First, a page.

Socialist Worker

Reports round up: Hundreds join the Silent Walk for Grenfell

Issue No. 2668

Hundreds of people joined the Silent Walk for Grenfell in west London last Wednesday. The monthly march demands justice for the dead and survivors of the blaze that ripped through the Grenfell Tower housing block in North Kensington in 2017

Hundreds of people joined the Silent Walk for Grenfell in west London last Wednesday. The monthly march demands justice for the dead and survivors of the blaze that ripped through the Grenfell Tower housing block in North Kensington in 2017 (Pic: Guy Smallman)


Union reps meet as post strike may be in pipeline

Royal Mail postal workers in the CWU union were set to meet in Liverpool for a national briefing of reps on Thursday of this week.

Bosses are breaking from an agreement struck with the CWU early in 2018, which promised an end to a bullying culture.

It also promised a shorter working week linked to pay rises and “savings” in Royal Mail workplaces.

But the union says bosses are pushing through unagreed changes without consultation. Bosses want to make Royal Mail more like other private parcel delivery companies.

The changes could lead to job losses, worse working conditions, and a poorer service.

The number of unofficial strikes at Royal Mail workplaces over bullying management has increased in recent weeks.

The CWU has told its reps to prepare to hold mass gate meetings, as it did in 2017 ahead of an overwhelming vote for a national strike.


March for the martyrs of 1819 Peterloo Massacre

Over 1,000 people joined a protest in Manchester last Sunday to remember the Peterloo Massacre of 1819. It linked remembrance of the killing of 18 demonstrators 200 years ago with struggles for justice and democracy today.

Speakers at the rally included trade unionists and suspended Labour MP Chris Williamson.

Protesters raised the ruthlessness of the state when it feels under threat, and also highlighted the battles against austerity, racism and climate chaos now. There were trade union banners from Dundee, Carlisle, Birmingham, Stafford, and across the North West of England.

The day before protesters—including Extinction Rebellion activists—held an “illegal picnic” at the site of the Peterloo memorial in Manchester.

It had been unveiled the day before. At the precise anniversary of the killings, the names of the dead were read out.


Ryanair bosses try to ground strikes

Ryanair rushed to the courts in an effort to stop pilots striking on Thursday.

The workers are members of the British Airline Pilots Association.

In a ballot they voted 80 percent for strikes on a 72 percent turnout. Ryanair tried to get an injunction to halt the strike.

The verdict had not been announced as Socialist Worker went to press.


Strikes could hit supply of fuel

Tanker drivers in Ellesmere Port, Merseyside, could strike over pay.

The action by Unite union members employed by Hoyer Petrolog UK Limited might mean petrol shortages and flight delays

The workers deliver to Euro garages and Exxon Esso forecourts.

The company also delivers aviation fuel to Leeds Bradford airport on behalf of Essar and Liverpool John Lennon airport on behalf of World Fuels Services.

The dispute would also impact the operations of BP, Shell and Essar at the Stanlow refinery.

Hoyer employs tanker drivers on different terms and conditions, and different rates of pay.


Drinks workers vote for strikes

Workers at drinks firm Diageo’s plants have voted overwhelmingly for strikes.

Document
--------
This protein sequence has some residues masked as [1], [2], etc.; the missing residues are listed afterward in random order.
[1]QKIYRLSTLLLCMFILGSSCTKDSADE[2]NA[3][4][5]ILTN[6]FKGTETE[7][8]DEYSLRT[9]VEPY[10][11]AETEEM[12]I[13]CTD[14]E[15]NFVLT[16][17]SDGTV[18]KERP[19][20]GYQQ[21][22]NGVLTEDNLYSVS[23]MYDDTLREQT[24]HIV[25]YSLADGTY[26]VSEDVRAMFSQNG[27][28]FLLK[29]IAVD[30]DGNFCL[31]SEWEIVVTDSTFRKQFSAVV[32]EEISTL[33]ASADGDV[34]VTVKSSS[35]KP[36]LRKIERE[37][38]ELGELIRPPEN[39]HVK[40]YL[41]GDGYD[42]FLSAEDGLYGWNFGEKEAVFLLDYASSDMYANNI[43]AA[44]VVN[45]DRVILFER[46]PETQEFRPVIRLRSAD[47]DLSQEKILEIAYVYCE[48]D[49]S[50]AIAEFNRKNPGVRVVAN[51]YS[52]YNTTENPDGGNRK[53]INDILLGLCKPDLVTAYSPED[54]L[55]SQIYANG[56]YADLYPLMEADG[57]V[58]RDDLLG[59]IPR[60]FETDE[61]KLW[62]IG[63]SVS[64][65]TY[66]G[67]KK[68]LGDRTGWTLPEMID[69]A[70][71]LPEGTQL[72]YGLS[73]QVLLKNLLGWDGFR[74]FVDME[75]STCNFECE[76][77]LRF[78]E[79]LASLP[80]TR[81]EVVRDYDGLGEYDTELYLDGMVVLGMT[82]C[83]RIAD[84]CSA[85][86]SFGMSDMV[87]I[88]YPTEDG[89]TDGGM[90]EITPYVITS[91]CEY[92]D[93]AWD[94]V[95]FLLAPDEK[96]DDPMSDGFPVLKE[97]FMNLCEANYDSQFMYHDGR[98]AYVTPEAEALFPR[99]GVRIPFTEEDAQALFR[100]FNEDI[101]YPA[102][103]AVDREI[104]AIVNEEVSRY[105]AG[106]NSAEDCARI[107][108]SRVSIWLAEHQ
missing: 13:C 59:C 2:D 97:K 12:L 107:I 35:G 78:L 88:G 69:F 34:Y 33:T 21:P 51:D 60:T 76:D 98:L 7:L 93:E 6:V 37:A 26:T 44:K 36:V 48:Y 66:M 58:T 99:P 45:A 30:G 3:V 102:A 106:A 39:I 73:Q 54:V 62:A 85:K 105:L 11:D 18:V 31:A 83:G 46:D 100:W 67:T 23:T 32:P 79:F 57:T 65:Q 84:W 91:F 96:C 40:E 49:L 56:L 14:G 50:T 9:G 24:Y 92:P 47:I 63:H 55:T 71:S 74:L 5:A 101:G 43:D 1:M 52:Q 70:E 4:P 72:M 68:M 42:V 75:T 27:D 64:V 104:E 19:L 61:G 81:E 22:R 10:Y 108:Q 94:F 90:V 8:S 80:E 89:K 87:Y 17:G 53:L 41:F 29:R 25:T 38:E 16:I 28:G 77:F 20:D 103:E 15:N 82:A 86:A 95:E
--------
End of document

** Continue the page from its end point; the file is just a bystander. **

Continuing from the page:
Around 95 percent of Unite union members have voted to reject a “derisory” pay offer and are likely to stage walkouts in September.

The dispute affects staff at Diageo’s Leven distillery and its bottling plant at Cameron Bridge.

Workers at the company’s Shieldhall plant in Glasgow are also affected.


Workers don’t want to take a hit in pay

Workers at the Addaction alcohol and drug rehabilitation service in Wigan planned to strike for equal pay on Friday.

The 31 Unison union members, who were outsourced from the health service, are angry that charity bosses at Addaction have failed to keep NHS pay rates.


All you need are airport strikes

Workers at Liverpool John Lennon Airpot were set to strike on Thursday and Saturday of this week, and on Thursday of next week.

The GMB union members on the Swissport EasyJet and Swissport Mainline contracts are angry over health and safety issues.


IT support workers vote to strike

IT support workers at the Driver and Vehicle Standards Agency (DVSA) were set to begin a month-long strike from Thursday of this week.

The members of the PCS union are part of a long-running battle over longer working hours, working practices and restructures.

The PCS says the action by IT workers is part of a plan of rolling action in DVSA—and that other groups could soon be called out on strike.


‘Blue water’ action ends at North Lanarkshire schools

The NASUWT union has called off strikes over health concerns at Buchanan High and St Ambrose schools in North Lanarkshire.

Teachers have held a series of strikes after four former pupils and current teachers were treated for bladder cancer since 2012. For a period blue coloured water ran from the schools’ taps.

Last week the union leaders met with experts who have been advising them.

Afterwards the union said, “Our experts have advised that they believe that the remedial action taken on the campus enables them to advise that NASUWT members can return to work.”

Chris Keates, acting general secretary of the NASUWT, said, “If it hadn’t been for the willingness of the NASUWT members to take a strong stand on this issue, many of the actions which have now been taken on the site would never have occurred.”


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